How Beginners Do or Don't Get Going as Internet Users

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Dena Attar
University of Sussex

Courses for Internet beginners often concentrate simply on helping them acquire technical competence. Many beginners get disillusioned early on because they can't seem to find a use for what they're seeing and doing, or else they remain mystified by it.


I have been tutoring Internet beginners at a London inner-city site for about eighteen months and researching the factors that make for success or difficulty throughout the courses I teach. The students have been of all ages from 19 to 75, of varying abilities, and from many different parts of the world. What they mostly have in common is that they don't have access to the Internet at home or at work, so their opportunities to learn are quite limited. Internet access, and computers generally are seen by most of them as scarce resources. The courses have been adapted over time in response to the kinds of problems beginners are regularly experiencing.


Learning technical skills in isolation isn't enough to get people up and running as confident, purposeful Internet users. Material texts are highly differentiated by location and as material objects. But existing knowledge of material texts in the real world often doesn't simply transfer across to the Internet. Beginners need to construct models for themselves of the new kinds of superficially undifferentiated texts (e.g. websites, email) they encounter and how they work, and also construct mental maps of how these texts are being produced in, and fit into, the real differentiated world. They need to recognise what's likely to be of use to them, and feel confident about their ability to make selections and judgements. Most importantly, they need to find meaningful social contexts, both online and offline, for engaging with the Internet.

Learning to use the Internet therefore involves becoming familiar with a whole set of new literacy practices. In recent years literacy studies theorists (e.g. Brice Heath 1985, Street 1995) have shown that reading is not just decoding, and that literacy always has a social context. While people in better-resourced, more affluent circumstances can afford to take their time and let their understanding of the WWW, the Internet, and cyberculture develop gradually, as their Internet usage continues or increases, people on beginners' courses are anxious to progress quickly and feel they have a lot of catching up to do. Their initial lack of experience of browser interfaces, hypertext and even of computer keyboards obviously puts them at a disadvantage. Their lack of experience of the world of online texts compounds this, as this world isn't visible to non-users in the same way that material texts are.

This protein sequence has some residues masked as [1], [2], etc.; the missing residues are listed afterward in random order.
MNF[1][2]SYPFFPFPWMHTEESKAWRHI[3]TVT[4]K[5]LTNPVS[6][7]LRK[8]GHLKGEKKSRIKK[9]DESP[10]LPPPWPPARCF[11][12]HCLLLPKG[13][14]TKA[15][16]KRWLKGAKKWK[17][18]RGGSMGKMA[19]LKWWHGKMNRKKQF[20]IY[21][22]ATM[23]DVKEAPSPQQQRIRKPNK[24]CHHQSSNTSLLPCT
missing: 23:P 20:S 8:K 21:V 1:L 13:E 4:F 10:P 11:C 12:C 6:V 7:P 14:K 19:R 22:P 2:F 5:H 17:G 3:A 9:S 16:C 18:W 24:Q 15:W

To counter this feeling of disadvantage, and also to resist the far from neutral bids for their attention that they will encounter online, beginners need to mobilise their existing real world knowledge. Tutors need to know how to help them through the complete process of becoming skilled, confident, demystified, social users. In the time they have, beginners need to do a lot more than simply acquire some technical skills. To continue as confident users they must find their own communities of practice, for as Agre (1996) puts it, "Knowledge lives in communities, not individuals. A computer user who’s not part of a community of computer users is going to have a harder time of it than one who is."


We need to get beyond the notion of "configuring the user" to adapt to the technology. People becoming Internet users are having to develop new literacy practices, and new understandings of them. They need to find their activities purposeful in the widest sense, and experience themselves as participants in a new social context. The tutor's role needs to include facilitating this wider learning, by helping students build conceptual models and create their own understandings within contexts that are meaningful for them. Literacy studies theory has much to offer here. Educators can not only help people learn what to do when they sit at a computer, but can help them work out for themselves "what's going on here?" as social actors.

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